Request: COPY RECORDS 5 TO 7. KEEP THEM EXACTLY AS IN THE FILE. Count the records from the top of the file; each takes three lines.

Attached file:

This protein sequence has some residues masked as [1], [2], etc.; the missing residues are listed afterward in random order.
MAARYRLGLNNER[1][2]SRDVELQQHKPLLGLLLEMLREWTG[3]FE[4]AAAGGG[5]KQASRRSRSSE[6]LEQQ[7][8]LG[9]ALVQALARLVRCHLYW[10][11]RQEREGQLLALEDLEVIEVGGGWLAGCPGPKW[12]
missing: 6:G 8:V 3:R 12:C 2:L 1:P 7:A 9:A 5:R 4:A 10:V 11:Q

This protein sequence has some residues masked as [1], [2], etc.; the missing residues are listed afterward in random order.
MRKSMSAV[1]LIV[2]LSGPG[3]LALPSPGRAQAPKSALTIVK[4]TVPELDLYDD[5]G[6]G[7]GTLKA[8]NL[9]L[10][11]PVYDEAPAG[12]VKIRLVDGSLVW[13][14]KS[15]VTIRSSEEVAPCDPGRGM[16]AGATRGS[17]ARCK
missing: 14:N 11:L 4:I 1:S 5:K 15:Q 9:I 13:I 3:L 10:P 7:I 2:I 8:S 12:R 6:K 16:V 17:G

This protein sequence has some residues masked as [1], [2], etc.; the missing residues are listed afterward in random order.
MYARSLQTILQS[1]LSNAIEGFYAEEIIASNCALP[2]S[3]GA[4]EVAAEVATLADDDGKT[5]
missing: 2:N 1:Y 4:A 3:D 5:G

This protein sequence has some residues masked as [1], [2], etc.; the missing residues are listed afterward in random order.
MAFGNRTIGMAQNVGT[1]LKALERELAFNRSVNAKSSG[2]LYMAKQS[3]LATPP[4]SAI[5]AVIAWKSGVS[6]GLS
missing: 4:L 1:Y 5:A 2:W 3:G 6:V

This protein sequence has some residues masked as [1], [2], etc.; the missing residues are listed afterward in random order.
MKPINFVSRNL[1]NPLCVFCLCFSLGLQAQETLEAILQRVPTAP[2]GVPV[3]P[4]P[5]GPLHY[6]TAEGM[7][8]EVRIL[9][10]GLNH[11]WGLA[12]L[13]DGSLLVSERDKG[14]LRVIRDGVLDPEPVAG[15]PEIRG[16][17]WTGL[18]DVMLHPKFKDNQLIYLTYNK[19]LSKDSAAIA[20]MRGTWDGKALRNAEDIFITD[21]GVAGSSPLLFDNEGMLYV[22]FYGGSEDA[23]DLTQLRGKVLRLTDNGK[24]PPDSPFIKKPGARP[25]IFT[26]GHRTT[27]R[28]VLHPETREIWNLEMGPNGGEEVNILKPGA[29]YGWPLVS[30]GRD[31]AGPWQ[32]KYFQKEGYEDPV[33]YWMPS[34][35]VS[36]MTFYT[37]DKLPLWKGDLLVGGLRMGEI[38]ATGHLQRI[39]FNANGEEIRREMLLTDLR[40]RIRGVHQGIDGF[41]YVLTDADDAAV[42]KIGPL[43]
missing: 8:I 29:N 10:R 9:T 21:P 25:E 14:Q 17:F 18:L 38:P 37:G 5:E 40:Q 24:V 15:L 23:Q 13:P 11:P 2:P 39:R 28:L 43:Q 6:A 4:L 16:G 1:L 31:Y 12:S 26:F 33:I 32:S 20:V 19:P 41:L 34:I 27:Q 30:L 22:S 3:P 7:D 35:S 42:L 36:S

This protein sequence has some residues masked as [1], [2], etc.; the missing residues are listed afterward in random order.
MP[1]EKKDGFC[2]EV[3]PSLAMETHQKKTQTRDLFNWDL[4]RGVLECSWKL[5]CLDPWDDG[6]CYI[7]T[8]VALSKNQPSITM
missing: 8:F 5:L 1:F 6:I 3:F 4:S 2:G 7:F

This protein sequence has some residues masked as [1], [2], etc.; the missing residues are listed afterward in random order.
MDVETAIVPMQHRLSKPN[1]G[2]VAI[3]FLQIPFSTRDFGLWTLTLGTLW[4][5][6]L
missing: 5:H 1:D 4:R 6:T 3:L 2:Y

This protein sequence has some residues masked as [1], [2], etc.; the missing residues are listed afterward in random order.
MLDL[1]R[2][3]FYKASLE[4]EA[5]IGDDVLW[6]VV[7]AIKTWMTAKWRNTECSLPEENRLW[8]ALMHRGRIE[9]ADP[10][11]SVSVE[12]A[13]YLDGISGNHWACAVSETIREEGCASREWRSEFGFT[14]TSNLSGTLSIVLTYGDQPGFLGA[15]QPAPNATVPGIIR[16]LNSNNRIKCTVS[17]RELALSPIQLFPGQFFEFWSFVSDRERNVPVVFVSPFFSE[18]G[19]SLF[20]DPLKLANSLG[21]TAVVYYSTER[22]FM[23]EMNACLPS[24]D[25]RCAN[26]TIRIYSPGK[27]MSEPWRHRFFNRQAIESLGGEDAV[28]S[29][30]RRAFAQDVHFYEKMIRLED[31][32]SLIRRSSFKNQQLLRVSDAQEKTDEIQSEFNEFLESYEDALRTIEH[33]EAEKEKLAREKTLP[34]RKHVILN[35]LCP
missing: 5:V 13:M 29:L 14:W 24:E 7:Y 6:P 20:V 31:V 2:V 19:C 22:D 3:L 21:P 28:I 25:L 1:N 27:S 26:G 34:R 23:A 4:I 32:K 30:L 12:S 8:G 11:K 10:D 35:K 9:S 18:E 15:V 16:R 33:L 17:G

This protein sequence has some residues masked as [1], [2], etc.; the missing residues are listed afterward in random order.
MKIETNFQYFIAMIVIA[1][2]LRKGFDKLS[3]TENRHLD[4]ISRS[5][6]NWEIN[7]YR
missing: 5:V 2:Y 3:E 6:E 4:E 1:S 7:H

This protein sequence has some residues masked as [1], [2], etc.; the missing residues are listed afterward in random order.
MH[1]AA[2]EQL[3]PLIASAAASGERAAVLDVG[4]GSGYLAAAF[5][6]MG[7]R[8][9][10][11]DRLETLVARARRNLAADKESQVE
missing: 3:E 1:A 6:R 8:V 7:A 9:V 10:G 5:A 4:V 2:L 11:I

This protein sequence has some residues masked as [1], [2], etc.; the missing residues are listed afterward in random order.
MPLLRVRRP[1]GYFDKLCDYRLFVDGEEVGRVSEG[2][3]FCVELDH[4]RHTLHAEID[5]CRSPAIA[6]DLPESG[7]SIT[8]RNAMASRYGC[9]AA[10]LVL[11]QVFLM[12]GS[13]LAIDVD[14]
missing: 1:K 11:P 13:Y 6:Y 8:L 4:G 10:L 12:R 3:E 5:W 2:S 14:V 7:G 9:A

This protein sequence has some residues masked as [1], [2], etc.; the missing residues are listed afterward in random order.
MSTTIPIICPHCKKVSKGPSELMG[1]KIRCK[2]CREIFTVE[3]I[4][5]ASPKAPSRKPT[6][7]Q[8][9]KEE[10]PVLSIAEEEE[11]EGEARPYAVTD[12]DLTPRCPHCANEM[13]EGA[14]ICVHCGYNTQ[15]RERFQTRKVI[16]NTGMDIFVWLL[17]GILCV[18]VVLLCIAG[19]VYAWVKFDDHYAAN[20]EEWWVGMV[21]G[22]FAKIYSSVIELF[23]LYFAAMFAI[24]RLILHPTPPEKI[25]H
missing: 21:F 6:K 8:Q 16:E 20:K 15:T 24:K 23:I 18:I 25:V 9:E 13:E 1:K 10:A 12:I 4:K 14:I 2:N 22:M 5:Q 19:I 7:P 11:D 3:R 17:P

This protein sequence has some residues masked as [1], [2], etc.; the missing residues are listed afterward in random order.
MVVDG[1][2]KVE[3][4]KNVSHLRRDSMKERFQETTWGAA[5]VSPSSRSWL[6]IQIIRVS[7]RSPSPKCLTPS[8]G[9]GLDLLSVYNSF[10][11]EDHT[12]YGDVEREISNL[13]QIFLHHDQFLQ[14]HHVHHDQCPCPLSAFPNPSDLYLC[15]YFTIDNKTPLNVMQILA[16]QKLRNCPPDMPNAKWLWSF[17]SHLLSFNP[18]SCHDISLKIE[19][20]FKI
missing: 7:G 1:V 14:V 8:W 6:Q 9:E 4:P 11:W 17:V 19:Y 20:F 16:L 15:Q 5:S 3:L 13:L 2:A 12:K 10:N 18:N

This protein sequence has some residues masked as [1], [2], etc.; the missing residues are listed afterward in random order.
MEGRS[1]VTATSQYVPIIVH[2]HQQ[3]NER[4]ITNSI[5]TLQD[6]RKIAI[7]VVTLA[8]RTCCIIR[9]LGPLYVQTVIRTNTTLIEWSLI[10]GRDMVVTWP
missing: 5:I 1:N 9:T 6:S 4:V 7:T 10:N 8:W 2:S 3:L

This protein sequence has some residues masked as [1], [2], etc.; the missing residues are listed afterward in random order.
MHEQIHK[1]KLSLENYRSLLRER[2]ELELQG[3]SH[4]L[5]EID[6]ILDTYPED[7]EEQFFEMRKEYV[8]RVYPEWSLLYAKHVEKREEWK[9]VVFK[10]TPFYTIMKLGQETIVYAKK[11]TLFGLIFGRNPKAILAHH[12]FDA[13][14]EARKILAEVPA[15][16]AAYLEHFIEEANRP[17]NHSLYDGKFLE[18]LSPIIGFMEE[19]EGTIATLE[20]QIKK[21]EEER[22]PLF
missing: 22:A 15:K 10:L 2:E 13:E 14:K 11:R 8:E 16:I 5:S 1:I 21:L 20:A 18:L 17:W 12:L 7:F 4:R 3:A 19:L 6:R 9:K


This protein sequence has some residues masked as [1], [2], etc.; the missing residues are listed afterward in random order.
MKPINFVSRNL[1]NPLCVFCLCFSLGLQAQETLEAILQRVPTAP[2]GVPV[3]P[4]P[5]GPLHY[6]TAEGM[7][8]EVRIL[9][10]GLNH[11]WGLA[12]L[13]DGSLLVSERDKG[14]LRVIRDGVLDPEPVAG[15]PEIRG[16][17]WTGL[18]DVMLHPKFKDNQLIYLTYNK[19]LSKDSAAIA[20]MRGTWDGKALRNAEDIFITD[21]GVAGSSPLLFDNEGMLYV[22]FYGGSEDA[23]DLTQLRGKVLRLTDNGK[24]PPDSPFIKKPGARP[25]IFT[26]GHRTT[27]R[28]VLHPETREIWNLEMGPNGGEEVNILKPGA[29]YGWPLVS[30]GRD[31]AGPWQ[32]KYFQKEGYEDPV[33]YWMPS[34][35]VS[36]MTFYT[37]DKLPLWKGDLLVGGLRMGEI[38]ATGHLQRI[39]FNANGEEIRREMLLTDLR[40]RIRGVHQGIDGF[41]YVLTDADDAAV[42]KIGPL[43]
missing: 8:I 29:N 10:R 9:T 21:P 25:E 14:Q 17:F 18:L 38:P 37:G 5:E 40:Q 24:V 15:L 23:Q 13:P 11:P 2:P 39:R 28:L 43:Q 6:A 4:L 16:G 1:L 31:Y 12:S 26:F 33:I 32:S 20:V 19:P 41:L 34:I 27:Q 30:L 22:S 3:P 7:D 35:S 42:L 36:S

This protein sequence has some residues masked as [1], [2], etc.; the missing residues are listed afterward in random order.
MP[1]EKKDGFC[2]EV[3]PSLAMETHQKKTQTRDLFNWDL[4]RGVLECSWKL[5]CLDPWDDG[6]CYI[7]T[8]VALSKNQPSITM
missing: 8:F 5:L 1:F 6:I 3:F 4:S 2:G 7:F

This protein sequence has some residues masked as [1], [2], etc.; the missing residues are listed afterward in random order.
MDVETAIVPMQHRLSKPN[1]G[2]VAI[3]FLQIPFSTRDFGLWTLTLGTLW[4][5][6]L
missing: 5:H 1:D 4:R 6:T 3:L 2:Y